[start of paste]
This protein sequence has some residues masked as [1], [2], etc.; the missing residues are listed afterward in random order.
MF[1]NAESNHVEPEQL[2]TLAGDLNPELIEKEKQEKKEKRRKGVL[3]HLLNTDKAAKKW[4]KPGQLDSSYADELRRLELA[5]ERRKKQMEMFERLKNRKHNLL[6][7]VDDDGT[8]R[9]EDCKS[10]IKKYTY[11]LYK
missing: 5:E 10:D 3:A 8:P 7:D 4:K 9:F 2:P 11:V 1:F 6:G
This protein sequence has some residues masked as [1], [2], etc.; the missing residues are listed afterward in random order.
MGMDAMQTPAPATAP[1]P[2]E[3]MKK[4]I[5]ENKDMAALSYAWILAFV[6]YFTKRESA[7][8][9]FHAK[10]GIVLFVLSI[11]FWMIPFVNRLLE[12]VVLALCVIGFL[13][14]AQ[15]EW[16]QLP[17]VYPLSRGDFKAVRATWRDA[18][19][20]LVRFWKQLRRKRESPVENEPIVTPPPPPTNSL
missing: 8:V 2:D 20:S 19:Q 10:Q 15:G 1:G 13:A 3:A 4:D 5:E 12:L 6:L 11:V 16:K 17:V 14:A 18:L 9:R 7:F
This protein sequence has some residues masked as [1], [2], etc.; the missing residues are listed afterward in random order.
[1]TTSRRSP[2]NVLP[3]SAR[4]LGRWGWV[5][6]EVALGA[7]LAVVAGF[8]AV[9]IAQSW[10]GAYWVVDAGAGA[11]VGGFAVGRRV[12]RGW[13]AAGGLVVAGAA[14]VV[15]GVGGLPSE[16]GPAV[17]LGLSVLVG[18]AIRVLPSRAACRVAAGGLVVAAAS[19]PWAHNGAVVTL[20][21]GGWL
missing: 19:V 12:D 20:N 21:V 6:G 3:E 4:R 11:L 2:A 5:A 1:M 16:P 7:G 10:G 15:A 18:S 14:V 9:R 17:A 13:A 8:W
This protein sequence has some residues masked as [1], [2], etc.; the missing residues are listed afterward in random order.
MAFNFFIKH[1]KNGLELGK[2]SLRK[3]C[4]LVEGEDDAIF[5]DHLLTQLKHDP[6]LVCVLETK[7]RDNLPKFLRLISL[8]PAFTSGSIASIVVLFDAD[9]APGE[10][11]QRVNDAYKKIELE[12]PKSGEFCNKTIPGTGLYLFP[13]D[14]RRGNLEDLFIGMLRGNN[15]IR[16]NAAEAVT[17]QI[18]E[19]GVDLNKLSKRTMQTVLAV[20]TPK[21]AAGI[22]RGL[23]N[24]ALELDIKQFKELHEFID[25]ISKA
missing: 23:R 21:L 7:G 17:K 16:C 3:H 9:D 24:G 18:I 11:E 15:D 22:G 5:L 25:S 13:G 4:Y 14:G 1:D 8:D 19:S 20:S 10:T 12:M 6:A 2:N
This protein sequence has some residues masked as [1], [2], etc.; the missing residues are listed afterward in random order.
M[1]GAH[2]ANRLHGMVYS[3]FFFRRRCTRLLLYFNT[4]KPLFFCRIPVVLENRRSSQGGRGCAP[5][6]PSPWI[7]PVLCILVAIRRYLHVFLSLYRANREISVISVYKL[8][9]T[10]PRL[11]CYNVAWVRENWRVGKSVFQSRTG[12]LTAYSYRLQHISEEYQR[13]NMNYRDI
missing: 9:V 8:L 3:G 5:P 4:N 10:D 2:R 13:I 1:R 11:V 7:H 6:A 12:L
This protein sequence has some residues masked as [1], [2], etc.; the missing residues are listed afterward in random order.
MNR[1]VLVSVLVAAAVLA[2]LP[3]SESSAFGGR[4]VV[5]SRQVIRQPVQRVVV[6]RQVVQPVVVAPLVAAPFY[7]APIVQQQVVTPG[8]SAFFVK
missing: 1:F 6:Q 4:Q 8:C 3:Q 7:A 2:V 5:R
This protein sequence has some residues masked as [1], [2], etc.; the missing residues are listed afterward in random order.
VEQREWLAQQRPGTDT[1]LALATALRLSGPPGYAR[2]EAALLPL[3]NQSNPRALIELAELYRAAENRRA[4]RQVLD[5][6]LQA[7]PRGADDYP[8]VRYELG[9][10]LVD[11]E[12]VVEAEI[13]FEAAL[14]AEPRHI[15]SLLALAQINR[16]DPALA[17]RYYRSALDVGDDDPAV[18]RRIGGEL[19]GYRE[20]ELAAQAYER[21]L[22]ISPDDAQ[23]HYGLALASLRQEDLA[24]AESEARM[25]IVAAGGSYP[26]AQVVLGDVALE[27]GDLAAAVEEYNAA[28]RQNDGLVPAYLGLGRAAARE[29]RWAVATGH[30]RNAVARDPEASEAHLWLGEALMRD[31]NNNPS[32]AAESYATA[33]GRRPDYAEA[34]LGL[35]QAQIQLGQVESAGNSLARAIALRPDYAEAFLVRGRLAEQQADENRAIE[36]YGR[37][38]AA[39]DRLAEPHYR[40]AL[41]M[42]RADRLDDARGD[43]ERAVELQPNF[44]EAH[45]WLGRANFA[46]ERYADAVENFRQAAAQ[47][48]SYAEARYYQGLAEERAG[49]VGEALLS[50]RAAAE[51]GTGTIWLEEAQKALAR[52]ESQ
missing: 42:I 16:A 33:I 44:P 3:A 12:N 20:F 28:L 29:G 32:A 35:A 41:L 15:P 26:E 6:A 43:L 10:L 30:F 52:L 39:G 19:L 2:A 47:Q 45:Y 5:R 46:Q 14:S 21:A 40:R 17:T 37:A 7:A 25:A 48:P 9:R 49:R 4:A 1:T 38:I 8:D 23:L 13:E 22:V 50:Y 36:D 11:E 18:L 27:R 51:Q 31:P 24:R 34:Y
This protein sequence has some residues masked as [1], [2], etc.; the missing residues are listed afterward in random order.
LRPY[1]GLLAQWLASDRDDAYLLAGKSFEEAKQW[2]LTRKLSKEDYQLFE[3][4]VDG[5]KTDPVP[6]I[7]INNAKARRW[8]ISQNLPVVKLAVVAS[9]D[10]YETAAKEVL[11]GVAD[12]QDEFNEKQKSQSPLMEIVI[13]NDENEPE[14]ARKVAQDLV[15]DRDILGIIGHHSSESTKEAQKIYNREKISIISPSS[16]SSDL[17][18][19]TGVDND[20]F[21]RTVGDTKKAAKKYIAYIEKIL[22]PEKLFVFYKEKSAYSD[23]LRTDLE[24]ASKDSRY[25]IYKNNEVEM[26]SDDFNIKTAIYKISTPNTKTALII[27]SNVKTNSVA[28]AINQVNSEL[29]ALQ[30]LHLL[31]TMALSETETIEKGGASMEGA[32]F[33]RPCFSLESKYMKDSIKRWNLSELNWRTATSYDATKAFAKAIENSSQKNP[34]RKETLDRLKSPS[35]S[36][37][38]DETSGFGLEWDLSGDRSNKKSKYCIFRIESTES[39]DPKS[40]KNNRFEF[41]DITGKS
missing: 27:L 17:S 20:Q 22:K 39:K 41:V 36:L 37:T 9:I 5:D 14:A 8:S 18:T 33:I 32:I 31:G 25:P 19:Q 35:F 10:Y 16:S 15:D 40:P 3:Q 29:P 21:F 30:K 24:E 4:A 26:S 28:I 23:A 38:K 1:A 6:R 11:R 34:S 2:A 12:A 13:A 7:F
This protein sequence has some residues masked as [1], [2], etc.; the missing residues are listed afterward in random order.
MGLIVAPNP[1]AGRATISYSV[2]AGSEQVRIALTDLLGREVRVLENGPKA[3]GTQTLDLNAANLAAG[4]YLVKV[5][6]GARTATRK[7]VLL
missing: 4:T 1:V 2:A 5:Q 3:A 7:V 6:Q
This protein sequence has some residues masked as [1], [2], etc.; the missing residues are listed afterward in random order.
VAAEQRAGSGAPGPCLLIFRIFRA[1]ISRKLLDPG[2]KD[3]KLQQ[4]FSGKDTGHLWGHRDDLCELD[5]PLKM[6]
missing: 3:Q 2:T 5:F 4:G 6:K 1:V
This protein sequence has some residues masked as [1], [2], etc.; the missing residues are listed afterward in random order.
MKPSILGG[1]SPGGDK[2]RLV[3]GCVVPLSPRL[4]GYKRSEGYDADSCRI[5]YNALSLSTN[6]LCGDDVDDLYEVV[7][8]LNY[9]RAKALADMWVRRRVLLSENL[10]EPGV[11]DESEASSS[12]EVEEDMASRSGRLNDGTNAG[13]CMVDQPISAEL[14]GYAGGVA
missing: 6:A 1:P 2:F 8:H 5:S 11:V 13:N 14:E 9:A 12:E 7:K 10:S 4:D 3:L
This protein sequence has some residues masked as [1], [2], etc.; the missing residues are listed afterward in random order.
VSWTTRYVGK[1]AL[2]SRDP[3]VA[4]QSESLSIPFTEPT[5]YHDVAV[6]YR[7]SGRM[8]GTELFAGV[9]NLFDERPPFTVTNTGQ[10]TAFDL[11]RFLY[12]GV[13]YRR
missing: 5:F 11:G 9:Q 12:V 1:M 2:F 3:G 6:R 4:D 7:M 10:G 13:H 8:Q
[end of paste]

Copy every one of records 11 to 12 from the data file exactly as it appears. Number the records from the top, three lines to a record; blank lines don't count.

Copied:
This protein sequence has some residues masked as [1], [2], etc.; the missing residues are listed afterward in random order.
MKPSILGG[1]SPGGDK[2]RLV[3]GCVVPLSPRL[4]GYKRSEGYDADSCRI[5]YNALSLSTN[6]LCGDDVDDLYEVV[7][8]LNY[9]RAKALADMWVRRRVLLSENL[10]EPGV[11]DESEASSS[12]EVEEDMASRSGRLNDGTNAG[13]CMVDQPISAEL[14]GYAGGVA
missing: 6:A 1:P 2:F 8:H 5:S 11:V 13:N 14:E 9:A 12:E 7:K 10:S 4:D 3:L
This protein sequence has some residues masked as [1], [2], etc.; the missing residues are listed afterward in random order.
VSWTTRYVGK[1]AL[2]SRDP[3]VA[4]QSESLSIPFTEPT[5]YHDVAV[6]YR[7]SGRM[8]GTELFAGV[9]NLFDERPPFTVTNTGQ[10]TAFDL[11]RFLY[12]GV[13]YRR
missing: 5:F 11:G 9:Q 12:V 1:M 2:F 3:G 6:R 4:D 7:M 10:G 13:H 8:Q